Miles Franklin-winner Sofie Laguna has developed such a characteristic literary style that it’s easy to forget that The Choke is only her third novel for adults. Here, her child narrator is Justine Lee, who is 10 in the early ’70s when the story starts. Justine has severe dyslexia, a crippling shyness and lives with her pop in poverty and neglect on a bush block, called Pop’s Three, on the banks of the Murray where it narrows (the choke of the title). She’s surrounded by misogyny and peril: from her Pop, an unpredictable former prisoner of the Japanese; from her two older half-brothers, who live close; from her violent, criminal father, Ray, who visits occasionally; and from a nearby estranged branch of the family, who have good reason to hate Justine’s.
Justine is vivid and unique but a first-person narrator who is uneducated and unworldly, who rarely interacts with other people and who has learning and language difficulties makes for a stylistic challenge. Only rarely does Laguna let loose and realise her potential. Here, she’s explaining why her mother deserted her, as a toddler: “I never left Pop’s Three after Donna split. It was me that split her. I was breech, waiting inside her on my knees. I thought that was the right way to come out.” At other times, Justine sounds like Jimmy Flick from Laguna’s Miles Franklin-winner In The Eye of the Sheep, and sometimes Justine’s lush poetic voice can only be Laguna herself.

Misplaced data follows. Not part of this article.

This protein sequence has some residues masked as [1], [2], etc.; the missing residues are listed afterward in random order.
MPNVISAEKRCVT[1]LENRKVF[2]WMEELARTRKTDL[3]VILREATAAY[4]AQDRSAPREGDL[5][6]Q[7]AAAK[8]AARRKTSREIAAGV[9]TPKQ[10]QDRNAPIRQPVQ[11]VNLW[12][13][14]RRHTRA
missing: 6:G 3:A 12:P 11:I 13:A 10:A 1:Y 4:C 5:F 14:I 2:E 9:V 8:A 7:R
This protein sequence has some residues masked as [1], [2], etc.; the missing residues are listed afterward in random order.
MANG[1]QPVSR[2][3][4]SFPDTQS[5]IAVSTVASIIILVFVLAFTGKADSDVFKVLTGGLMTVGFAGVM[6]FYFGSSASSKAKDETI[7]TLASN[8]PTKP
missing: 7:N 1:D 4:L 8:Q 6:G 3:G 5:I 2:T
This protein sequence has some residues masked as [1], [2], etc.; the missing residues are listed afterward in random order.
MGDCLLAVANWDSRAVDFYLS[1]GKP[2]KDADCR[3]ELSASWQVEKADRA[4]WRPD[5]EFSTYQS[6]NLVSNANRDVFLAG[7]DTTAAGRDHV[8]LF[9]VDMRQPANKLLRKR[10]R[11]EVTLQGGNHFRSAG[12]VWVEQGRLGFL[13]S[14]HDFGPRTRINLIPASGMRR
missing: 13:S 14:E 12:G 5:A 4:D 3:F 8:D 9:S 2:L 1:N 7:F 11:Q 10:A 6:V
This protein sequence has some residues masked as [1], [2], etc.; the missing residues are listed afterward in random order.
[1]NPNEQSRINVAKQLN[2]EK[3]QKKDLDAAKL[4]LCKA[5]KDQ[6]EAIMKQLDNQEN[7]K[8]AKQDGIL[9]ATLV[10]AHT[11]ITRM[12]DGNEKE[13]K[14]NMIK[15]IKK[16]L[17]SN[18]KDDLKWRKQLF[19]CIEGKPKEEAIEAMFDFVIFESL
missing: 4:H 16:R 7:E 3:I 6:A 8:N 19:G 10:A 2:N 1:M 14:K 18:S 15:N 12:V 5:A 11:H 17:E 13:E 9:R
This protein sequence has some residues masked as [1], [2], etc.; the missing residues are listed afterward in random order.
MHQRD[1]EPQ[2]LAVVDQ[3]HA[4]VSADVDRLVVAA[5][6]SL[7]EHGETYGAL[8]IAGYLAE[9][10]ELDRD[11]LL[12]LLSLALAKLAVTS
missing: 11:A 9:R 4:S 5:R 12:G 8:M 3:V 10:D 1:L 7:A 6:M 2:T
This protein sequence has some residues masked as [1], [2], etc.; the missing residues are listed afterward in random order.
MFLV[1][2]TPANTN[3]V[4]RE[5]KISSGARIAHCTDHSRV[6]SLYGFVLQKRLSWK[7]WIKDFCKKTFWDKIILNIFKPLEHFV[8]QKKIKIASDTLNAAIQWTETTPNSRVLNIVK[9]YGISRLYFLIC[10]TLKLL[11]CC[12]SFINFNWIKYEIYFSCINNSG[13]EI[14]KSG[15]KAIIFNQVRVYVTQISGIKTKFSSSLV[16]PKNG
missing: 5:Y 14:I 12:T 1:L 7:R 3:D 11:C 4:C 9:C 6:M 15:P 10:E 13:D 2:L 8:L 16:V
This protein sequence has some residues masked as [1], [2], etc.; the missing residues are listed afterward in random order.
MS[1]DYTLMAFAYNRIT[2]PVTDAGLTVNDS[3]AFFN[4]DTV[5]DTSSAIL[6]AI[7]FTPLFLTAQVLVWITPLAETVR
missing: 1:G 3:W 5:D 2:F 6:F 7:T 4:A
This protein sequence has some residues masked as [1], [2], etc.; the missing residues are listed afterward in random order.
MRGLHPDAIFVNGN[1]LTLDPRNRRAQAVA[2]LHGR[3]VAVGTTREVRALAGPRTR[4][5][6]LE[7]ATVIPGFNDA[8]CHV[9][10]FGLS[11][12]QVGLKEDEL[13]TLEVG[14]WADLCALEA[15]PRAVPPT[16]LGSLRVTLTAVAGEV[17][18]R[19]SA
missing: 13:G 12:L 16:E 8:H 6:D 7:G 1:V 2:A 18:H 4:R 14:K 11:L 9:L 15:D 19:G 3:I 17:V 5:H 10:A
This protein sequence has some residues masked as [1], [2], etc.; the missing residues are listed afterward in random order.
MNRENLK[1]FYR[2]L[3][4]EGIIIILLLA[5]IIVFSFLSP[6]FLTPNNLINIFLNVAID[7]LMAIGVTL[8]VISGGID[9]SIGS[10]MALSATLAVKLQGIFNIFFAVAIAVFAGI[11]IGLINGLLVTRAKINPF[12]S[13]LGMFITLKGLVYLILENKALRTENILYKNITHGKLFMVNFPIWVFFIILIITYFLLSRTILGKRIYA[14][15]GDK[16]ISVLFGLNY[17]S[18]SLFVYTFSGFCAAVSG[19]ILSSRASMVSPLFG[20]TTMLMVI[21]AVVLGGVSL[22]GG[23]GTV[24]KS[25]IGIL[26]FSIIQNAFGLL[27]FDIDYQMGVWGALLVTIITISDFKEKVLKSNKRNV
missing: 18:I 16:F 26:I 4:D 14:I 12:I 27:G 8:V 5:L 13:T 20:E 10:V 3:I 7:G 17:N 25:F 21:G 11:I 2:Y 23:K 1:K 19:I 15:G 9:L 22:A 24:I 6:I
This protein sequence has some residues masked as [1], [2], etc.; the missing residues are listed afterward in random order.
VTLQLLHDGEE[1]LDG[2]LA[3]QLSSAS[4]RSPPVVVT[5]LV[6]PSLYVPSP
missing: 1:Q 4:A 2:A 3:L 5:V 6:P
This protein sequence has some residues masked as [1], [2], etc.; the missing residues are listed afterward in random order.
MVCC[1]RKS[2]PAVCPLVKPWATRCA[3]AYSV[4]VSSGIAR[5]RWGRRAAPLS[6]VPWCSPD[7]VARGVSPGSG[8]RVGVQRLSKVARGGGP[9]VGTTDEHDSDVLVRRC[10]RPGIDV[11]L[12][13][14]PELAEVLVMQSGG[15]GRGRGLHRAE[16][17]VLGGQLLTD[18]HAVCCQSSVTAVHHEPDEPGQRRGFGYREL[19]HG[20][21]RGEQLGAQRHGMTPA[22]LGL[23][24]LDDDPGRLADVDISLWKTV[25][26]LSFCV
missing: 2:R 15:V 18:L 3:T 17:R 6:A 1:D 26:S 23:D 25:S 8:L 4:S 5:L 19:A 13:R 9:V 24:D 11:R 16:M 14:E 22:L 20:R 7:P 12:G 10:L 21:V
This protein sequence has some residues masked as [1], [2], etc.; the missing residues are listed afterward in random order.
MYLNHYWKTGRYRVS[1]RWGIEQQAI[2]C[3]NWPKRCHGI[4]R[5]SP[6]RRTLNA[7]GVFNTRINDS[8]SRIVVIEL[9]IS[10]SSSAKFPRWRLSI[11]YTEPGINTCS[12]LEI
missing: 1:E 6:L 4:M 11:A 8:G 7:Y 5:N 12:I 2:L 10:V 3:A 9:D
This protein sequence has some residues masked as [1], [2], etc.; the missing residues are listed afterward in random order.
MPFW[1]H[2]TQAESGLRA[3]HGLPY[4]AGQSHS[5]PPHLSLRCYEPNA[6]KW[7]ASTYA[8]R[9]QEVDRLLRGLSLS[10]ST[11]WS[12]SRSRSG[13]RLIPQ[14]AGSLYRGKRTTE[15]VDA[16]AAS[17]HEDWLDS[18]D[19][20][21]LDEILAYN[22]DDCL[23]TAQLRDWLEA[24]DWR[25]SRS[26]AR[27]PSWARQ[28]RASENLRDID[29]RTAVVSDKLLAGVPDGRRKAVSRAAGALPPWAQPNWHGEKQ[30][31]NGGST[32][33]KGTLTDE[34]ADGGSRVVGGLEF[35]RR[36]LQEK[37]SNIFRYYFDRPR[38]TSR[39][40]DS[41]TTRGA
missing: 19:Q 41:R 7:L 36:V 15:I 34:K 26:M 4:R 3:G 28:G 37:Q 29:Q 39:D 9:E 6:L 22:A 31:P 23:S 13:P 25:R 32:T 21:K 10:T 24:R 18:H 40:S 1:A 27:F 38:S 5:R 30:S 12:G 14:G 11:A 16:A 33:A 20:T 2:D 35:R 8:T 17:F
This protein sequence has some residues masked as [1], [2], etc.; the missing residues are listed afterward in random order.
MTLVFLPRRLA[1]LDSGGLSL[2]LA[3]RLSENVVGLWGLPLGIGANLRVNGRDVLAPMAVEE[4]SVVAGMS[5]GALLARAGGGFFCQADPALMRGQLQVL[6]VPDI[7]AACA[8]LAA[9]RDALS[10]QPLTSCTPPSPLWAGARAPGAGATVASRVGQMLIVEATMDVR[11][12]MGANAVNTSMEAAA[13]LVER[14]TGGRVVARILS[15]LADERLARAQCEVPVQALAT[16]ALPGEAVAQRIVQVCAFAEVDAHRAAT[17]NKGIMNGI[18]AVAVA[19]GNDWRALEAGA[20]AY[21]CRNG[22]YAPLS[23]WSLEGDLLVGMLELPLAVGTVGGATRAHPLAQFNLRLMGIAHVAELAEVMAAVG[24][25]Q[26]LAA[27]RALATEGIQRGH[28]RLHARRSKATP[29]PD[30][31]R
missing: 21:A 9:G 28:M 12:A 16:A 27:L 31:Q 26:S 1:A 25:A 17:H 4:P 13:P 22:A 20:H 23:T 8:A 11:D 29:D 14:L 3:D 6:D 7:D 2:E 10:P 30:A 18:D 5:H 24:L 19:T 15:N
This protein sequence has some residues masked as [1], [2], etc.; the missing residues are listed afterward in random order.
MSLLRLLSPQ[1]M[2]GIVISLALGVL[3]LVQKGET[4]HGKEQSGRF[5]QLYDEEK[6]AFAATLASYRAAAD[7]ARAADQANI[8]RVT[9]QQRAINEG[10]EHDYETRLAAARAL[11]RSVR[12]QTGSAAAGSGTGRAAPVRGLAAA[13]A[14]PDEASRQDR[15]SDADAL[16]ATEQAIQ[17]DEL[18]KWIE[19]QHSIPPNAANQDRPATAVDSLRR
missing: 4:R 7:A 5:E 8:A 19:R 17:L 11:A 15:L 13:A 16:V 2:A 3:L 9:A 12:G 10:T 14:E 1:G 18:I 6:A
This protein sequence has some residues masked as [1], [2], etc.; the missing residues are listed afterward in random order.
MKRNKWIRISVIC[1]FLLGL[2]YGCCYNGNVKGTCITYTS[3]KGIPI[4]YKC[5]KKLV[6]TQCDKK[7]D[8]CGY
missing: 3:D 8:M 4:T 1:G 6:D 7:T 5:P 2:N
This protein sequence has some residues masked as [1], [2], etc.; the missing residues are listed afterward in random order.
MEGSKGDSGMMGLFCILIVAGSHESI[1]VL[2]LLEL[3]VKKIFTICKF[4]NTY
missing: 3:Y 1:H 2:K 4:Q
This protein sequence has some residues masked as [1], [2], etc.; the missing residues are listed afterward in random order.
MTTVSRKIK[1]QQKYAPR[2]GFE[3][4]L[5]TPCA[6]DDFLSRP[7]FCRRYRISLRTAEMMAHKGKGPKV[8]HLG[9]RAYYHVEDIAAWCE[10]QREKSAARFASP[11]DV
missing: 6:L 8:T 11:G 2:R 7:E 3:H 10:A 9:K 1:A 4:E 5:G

Laguna’s brilliance is in the immersive empathy the reader feels for Justine, in the details of her brutal life, and in all the characters. At the same time, there’s some kind of reluctance to really allowing the novel to soar. Laguna allows no nuance to be unexplained and sometimes circles back to make and remake her point so that everything is clear to the reader. Sustaining 370-odd pages in the voice of so idiosyncratic a narrator might be beyond even Laguna’s talents. In contrast with the enveloping first section, part two, when Justine is 13 and just beginning high school, seems rushed. It’s here that Justine’s trajectory reaches its natural conclusion.
The artistic struggle between style and content is mostly wrongheaded: they are two sides of a coin. Justine herself says, in a typically elegant sentence, “…words were different for me than for other people”. Laguna’s emotional control is deft, but she promises a different protagonist from the one she delivers. LS
Allen & Unwin, 384pp, $32.99
This article was first published in the print edition of The Saturday Paper on Sep 9, 2017 as "Sofie Laguna, The Choke ".
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